PartyPoker has been on a pretty much uninterrupted slide ever since its former PartyGaming owners pulled out of the US market in 2006. Nothing has proven capable of stopping the rot: not the forced expulsion of PokerStars from that same US market in 2011, nor the demise of Full Tilt as a serious poker threat, not even 2013’s much-touted software revamp.
In its most recent earnings report, PartyPoker revenue fell a further 23% to €34m, representing only around 10% of group revenue for the quarter. In a subsequent Q&A with eGaming Review, Bwin.party CEO Norbert Teufelberger called the vertical’s contributions “fairly insignificant” but rejected the suggestion that the company had given up on poker. However, Teufelberger would cop to the fact that Bwin.party wouldn’t be “investing heavily into the vertical anymore.”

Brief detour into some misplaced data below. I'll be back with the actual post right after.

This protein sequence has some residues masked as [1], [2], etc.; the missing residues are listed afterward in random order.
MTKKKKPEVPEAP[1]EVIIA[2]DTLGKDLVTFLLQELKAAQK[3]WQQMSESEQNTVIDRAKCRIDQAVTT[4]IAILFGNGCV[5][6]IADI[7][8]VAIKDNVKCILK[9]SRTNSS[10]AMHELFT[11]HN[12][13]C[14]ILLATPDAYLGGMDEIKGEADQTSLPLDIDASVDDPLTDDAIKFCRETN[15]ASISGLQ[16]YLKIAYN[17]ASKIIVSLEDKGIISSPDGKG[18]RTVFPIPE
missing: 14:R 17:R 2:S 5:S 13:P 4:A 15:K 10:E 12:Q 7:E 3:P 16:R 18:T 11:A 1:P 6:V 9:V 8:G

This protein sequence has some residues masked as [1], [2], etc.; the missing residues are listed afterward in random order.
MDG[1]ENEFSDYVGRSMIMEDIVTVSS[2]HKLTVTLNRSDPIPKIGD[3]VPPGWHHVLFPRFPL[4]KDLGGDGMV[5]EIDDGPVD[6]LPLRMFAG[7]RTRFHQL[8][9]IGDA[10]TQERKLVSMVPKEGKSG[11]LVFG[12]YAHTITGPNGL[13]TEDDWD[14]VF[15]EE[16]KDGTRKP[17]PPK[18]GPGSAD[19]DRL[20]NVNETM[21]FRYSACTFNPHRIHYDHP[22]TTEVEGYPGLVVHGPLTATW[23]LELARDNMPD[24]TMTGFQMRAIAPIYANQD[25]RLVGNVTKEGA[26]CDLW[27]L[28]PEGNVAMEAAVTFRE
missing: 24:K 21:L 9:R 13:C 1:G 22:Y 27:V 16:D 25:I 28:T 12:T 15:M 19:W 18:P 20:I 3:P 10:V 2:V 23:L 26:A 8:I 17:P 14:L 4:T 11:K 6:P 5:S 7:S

Searching for positives, Teufelberger said PartyPoker’s revenue appeared to have “stabilized” albeit “at a fairly low level.” Teufelberger also stressed that PartyPoker was still the global #2 in terms of revenue, even if rival – and potentially Bwin.party’s new owner – 888 Holdings had more player traffic. But the overall poker market was “in structural decline and the leader [would it really have been so difficult to mention PokerStars by name?] is taking our market share.”
Teufelberger said Bwin.party’s current strategy – for however long the company remains an independent entity – was to focus on its dominant sports betting vertical and try like hell to cross-sell bettors into sampling a casino game or two.